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Commissioner Roger Goodell said Thursday that the National Football League is having "unprecedented conversations" after owners and players met amid ongoing protests during the national anthem.
"We just had two days of conversation with our owners. Our clubs all see this the same way. We all want our players to stand," Goodell said at a news conference, adding that he understood why some people were upset that some players weren't standing for the anthem.
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But he said the league wouldn't force players to stand during the national anthem — instead, he said, the league and the owners continue to listen to the athletes and discuss the issues they are concerned about.
"We have about a half a dozen players protesting, and we're going to continue to work to try and get that to zero," he said.
Players are concerned about criminal justice reform and inequality — particularly educational and economic — Goodell said after the meetings, describing the players as "incredibly knowledgeable and articulate."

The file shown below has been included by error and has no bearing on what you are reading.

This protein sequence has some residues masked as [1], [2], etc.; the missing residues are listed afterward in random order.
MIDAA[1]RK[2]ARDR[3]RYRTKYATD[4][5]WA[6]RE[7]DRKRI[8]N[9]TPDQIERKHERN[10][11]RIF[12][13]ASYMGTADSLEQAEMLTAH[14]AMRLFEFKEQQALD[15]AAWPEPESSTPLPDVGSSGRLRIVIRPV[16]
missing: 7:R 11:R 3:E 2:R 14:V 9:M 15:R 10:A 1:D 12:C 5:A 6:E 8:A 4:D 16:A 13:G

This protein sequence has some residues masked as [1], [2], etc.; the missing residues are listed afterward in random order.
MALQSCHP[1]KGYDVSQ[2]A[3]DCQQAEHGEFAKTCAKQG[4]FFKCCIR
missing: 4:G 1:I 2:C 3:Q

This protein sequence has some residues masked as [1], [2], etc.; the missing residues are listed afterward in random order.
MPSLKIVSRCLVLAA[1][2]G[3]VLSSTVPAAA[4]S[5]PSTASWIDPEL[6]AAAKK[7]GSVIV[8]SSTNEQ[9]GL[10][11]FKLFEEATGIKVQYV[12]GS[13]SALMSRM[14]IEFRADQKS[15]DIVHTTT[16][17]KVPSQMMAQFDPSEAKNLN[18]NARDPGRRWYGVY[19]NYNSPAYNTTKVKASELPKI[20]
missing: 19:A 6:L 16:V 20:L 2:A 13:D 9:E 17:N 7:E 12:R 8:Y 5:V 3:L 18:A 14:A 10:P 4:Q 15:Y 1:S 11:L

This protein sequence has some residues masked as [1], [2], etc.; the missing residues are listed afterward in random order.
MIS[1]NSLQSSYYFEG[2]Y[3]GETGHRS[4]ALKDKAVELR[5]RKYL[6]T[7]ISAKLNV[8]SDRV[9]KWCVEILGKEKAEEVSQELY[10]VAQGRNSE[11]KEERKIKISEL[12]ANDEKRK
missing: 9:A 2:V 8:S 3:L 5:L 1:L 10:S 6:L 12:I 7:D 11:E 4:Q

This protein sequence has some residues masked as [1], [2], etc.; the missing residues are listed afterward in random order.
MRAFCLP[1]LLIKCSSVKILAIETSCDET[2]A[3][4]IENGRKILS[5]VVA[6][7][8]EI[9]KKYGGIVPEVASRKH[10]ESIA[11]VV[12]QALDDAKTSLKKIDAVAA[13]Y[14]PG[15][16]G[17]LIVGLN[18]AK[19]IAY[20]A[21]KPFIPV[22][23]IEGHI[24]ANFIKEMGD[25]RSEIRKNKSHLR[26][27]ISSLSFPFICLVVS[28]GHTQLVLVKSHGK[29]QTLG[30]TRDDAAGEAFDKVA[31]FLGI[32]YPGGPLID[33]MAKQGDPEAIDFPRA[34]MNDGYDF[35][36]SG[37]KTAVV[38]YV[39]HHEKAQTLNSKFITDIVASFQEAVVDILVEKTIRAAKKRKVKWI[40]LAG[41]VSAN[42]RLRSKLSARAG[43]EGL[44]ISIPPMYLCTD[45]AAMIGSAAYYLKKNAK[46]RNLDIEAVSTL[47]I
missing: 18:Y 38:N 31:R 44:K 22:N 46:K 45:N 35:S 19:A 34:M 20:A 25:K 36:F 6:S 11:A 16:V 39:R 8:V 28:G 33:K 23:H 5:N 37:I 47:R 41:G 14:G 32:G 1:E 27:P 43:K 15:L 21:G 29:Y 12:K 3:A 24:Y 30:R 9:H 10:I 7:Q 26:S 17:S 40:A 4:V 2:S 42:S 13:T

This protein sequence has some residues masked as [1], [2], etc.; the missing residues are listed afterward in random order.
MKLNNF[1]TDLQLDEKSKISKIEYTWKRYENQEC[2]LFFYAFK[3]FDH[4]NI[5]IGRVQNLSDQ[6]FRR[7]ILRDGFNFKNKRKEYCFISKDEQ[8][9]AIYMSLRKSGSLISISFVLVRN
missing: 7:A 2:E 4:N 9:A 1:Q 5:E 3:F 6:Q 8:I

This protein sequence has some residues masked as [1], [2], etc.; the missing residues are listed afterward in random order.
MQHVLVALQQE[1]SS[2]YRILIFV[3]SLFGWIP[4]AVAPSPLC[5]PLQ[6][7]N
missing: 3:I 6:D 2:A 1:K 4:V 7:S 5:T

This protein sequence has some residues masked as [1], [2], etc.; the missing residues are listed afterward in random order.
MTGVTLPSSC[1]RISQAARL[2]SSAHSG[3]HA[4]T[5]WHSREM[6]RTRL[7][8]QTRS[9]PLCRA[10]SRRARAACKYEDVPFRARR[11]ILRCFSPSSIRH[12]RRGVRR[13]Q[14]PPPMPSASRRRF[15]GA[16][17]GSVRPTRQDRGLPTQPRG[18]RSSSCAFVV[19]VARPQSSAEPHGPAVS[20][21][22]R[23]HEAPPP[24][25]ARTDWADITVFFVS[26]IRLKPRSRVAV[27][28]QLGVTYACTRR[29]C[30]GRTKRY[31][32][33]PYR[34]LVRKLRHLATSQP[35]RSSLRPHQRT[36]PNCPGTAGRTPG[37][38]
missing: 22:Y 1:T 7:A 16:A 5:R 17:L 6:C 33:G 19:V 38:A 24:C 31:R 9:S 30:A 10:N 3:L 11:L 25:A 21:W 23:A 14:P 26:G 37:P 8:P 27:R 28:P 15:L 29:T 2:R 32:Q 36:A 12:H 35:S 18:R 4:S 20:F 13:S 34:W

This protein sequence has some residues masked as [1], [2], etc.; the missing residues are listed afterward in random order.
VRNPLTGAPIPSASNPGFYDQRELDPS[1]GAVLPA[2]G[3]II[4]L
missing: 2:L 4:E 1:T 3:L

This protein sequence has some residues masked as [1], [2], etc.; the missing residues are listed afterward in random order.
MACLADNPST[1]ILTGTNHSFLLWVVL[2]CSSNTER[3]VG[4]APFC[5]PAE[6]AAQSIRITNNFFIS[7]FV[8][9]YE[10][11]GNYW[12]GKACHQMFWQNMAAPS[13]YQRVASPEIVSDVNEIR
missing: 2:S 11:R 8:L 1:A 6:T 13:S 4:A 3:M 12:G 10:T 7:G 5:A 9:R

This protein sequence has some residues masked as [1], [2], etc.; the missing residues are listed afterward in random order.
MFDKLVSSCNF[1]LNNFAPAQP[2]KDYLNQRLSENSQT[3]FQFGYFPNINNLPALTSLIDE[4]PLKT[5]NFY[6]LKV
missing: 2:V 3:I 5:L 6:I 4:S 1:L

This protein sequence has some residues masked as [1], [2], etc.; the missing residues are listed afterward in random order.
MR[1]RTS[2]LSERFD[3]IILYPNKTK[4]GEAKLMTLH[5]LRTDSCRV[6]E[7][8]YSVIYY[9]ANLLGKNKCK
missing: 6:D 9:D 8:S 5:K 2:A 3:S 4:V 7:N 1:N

The controversy began during the 2016 season, when Colin Kaepernick, then a quarterback for the San Francisco 49ers, knelt during the national anthem — a move he said he intended as a protest against racial inequality in the United States.
Kaepernick filed a grievance this week alleging that NFL owners had colluded to keep him out of the league, but his protest became particularly noteworthy this season when teams of players and coaches joined in kneeling or linking arms during "The Star-Spangled Banner" before games. Some teams also didn't leave their locker room when the anthem was played.
Many said they weren't protesting racial intolerance but President Donald Trump.
Trump fired the shot that compelled the mass protest during a political rally in late September, telling a crowd: "Wouldn't you love to see one of these NFL owners, when somebody disrespects our flag, to say, 'Get that son of a bitch off the field right now. Out! He's fired.'"
The president revisited the topic multiple times on Twitter, most recently on Wednesday morning.
Then he followed up with a fresh tweet after Goodell's news conference.
Although the president has told his Twitter followers that there should be a nationwide boycott of the NFL, Goodell continued to say the dispute was apolitical.
"What we're trying to do is stay out of politics," he said, telling reporters later that he hadn't spoken to Trump and didn't plan to speak to him. "What we're trying to do is keep people focused on football."